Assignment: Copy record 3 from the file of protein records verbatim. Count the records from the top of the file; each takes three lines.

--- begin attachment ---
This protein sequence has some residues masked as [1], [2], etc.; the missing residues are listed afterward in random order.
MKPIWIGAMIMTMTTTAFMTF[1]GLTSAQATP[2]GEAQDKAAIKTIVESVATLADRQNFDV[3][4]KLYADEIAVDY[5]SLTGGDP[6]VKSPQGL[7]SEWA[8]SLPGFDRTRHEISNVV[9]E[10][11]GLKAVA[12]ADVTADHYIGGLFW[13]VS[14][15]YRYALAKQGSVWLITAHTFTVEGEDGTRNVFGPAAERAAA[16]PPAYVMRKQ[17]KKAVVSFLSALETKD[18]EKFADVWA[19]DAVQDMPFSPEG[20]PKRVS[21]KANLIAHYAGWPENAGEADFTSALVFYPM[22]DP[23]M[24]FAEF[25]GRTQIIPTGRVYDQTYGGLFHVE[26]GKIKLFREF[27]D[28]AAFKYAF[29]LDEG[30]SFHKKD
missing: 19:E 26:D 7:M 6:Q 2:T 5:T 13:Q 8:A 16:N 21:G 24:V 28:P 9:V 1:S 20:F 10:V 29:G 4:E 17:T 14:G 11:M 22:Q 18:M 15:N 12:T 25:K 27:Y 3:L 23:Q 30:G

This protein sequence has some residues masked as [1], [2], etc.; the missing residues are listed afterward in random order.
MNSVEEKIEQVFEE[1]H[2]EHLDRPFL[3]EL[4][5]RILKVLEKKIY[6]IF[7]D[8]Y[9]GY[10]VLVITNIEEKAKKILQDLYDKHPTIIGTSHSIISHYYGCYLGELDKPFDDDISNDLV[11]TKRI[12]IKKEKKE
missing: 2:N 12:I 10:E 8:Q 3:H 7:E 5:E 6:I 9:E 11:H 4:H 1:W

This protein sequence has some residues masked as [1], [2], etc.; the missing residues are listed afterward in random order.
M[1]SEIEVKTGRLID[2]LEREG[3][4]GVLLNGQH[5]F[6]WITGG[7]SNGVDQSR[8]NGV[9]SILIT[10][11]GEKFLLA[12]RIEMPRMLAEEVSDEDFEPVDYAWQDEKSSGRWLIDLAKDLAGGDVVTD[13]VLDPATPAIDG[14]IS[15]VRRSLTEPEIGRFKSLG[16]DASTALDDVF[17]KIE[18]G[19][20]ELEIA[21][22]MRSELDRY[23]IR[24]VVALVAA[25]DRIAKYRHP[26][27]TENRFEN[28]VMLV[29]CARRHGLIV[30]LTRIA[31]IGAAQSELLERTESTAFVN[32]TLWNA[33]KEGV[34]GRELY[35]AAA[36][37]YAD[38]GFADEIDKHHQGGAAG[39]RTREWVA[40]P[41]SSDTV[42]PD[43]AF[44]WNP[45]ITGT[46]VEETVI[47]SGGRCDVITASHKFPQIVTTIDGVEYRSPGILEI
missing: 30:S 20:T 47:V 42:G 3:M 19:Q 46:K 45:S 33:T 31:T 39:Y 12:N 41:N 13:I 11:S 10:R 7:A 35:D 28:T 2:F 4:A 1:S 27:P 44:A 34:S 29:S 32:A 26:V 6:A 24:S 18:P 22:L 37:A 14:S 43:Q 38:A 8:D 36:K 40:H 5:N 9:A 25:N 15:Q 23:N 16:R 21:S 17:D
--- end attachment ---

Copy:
This protein sequence has some residues masked as [1], [2], etc.; the missing residues are listed afterward in random order.
M[1]SEIEVKTGRLID[2]LEREG[3][4]GVLLNGQH[5]F[6]WITGG[7]SNGVDQSR[8]NGV[9]SILIT[10][11]GEKFLLA[12]RIEMPRMLAEEVSDEDFEPVDYAWQDEKSSGRWLIDLAKDLAGGDVVTD[13]VLDPATPAIDG[14]IS[15]VRRSLTEPEIGRFKSLG[16]DASTALDDVF[17]KIE[18]G[19][20]ELEIA[21][22]MRSELDRY[23]IR[24]VVALVAA[25]DRIAKYRHP[26][27]TENRFEN[28]VMLV[29]CARRHGLIV[30]LTRIA[31]IGAAQSELLERTESTAFVN[32]TLWNA[33]KEGV[34]GRELY[35]AAA[36][37]YAD[38]GFADEIDKHHQGGAAG[39]RTREWVA[40]P[41]SSDTV[42]PD[43]AF[44]WNP[45]ITGT[46]VEETVI[47]SGGRCDVITASHKFPQIVTTIDGVEYRSPGILEI
missing: 30:S 20:T 47:V 42:G 3:M 19:Q 46:K 45:S 33:T 31:T 39:Y 12:N 41:N 13:I 11:S 10:R 7:A 35:D 28:T 2:F 4:A 1:S 27:P 44:A 34:S 29:S 32:A 26:V 6:A 24:S 18:P 22:L 37:A 14:S 43:Q 38:A 8:D 36:K 40:H 5:N 9:A 25:N 15:Q 23:N 16:R 21:S 17:D